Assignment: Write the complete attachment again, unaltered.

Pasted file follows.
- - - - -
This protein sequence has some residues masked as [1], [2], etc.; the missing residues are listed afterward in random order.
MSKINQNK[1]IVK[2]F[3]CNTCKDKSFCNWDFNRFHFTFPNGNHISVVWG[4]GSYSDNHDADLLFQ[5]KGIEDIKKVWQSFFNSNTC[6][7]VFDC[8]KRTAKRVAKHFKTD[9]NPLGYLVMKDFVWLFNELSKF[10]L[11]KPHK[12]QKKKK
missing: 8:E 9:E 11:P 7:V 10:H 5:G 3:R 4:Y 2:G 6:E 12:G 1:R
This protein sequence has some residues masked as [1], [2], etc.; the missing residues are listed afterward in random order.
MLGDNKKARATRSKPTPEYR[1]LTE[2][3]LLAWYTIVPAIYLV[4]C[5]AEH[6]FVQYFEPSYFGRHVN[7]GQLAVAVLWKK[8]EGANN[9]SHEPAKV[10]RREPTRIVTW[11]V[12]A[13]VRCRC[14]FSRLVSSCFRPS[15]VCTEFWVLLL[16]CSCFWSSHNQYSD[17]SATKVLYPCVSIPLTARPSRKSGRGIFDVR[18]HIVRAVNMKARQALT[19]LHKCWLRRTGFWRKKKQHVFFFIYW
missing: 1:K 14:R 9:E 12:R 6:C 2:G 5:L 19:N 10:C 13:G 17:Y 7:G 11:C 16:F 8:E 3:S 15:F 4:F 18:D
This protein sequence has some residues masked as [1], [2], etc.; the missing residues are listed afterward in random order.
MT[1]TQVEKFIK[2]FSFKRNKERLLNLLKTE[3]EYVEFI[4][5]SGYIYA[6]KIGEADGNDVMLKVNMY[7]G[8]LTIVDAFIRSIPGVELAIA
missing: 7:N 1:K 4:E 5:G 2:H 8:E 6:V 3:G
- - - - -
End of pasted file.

This protein sequence has some residues masked as [1], [2], etc.; the missing residues are listed afterward in random order.
MSKINQNK[1]IVK[2]F[3]CNTCKDKSFCNWDFNRFHFTFPNGNHISVVWG[4]GSYSDNHDADLLFQ[5]KGIEDIKKVWQSFFNSNTC[6][7]VFDC[8]KRTAKRVAKHFKTD[9]NPLGYLVMKDFVWLFNELSKF[10]L[11]KPHK[12]QKKKK
missing: 8:E 9:E 11:P 7:V 10:H 5:G 3:R 4:Y 2:G 6:E 12:G 1:R
This protein sequence has some residues masked as [1], [2], etc.; the missing residues are listed afterward in random order.
MLGDNKKARATRSKPTPEYR[1]LTE[2][3]LLAWYTIVPAIYLV[4]C[5]AEH[6]FVQYFEPSYFGRHVN[7]GQLAVAVLWKK[8]EGANN[9]SHEPAKV[10]RREPTRIVTW[11]V[12]A[13]VRCRC[14]FSRLVSSCFRPS[15]VCTEFWVLLL[16]CSCFWSSHNQYSD[17]SATKVLYPCVSIPLTARPSRKSGRGIFDVR[18]HIVRAVNMKARQALT[19]LHKCWLRRTGFWRKKKQHVFFFIYW
missing: 1:K 14:R 9:E 12:R 6:C 2:G 5:L 19:N 10:C 13:G 17:Y 7:G 11:C 16:F 8:E 3:S 15:F 4:F 18:D
This protein sequence has some residues masked as [1], [2], etc.; the missing residues are listed afterward in random order.
MT[1]TQVEKFIK[2]FSFKRNKERLLNLLKTE[3]EYVEFI[4][5]SGYIYA[6]KIGEADGNDVMLKVNMY[7]G[8]LTIVDAFIRSIPGVELAIA
missing: 7:N 1:K 4:E 5:G 2:H 8:E 6:V 3:G